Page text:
Welcome to The Real Time Canine

My name is Amelia Smith of BorderSmith Kennel and with The Real Time Canine, I am providing training technique for Border Collie Sheepdogs. Beginning with 10 week old Kensmuir Star, I will document his daily lessons in words and pictures every Sunday. Previously subscription based, the complete working journal is now available here every Sunday.

From the moment I collected Star, his training began and you will be with us every step of the way. Good manners, willingness & confidence are necessary for him to attain my goal to become a useful working sheepdog and successful trial competitor. From the first lessons on manners & socialization to his first exposure to sheep, you will be a part of Star's journey to success.

After a lifetime with animals, dogs, horses and livestock, I am happy to share my expertise with you. I have found success in sheepdog trials at home and abroad and have trained dogs that went on to find success with others. To learn more about me and my dogs, please visit my BorderSmith website and my BorderSmith Blog! Cheers and thank you very much.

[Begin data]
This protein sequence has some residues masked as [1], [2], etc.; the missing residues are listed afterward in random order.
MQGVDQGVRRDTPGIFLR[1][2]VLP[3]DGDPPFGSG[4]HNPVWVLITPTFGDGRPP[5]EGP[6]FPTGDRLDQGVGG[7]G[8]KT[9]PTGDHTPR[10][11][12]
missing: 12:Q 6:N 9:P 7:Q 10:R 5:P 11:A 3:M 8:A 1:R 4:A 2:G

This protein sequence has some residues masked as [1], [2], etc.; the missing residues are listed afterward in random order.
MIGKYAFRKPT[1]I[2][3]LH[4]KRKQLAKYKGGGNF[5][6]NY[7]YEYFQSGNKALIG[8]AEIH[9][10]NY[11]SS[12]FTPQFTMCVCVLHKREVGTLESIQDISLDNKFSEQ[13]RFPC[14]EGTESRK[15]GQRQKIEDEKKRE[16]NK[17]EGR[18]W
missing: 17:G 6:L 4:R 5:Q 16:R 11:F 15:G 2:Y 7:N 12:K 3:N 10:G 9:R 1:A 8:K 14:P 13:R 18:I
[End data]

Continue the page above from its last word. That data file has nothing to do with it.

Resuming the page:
Jun 13, 2010

Week 82

It was hot this week, and we are all having to acclimate once again to the Southern California summer. Working dogs means breaking it up with lots of shade and lots of water. It's going to get worse before it gets better.
This week's lessons:

  1. I know it's hot

  2. Momentum

  3. Lack of momentum
Here's an excerpt:
Instead of giving Star a flank command when sending him on an outrun, I simply set him up on the side I wanted him to go, and gave him a shush. This put the initiative on him to decide from the direction of my body, which way to go, and how wide to run out. It also caused him to look intently, and gauge his distance by feeling the sheep. His success was evidenced by the fact that, after he spotted his sheep, he cast himself out wider and deeper. I set him up on whichever side I wanted him to travel, then told him to "look." I could see that he was using my body as a guide, just as I've taught him, because he looked at me, then for his sheep. I waited until his nose pointed in the correct direction, then gave him a shush, and off he went. Sending him in that manner kept him from squaring off at the start, and running out too wide. Each time I sent him, the sheep were obscured below a low hill, so he was never sure exactly where he was going. He has become quite good at finding sheep, though, and had no trouble today. It was a beautiful thing to see him pick them up, speed up, and cast out to land wide and deep on balance. Lovely.

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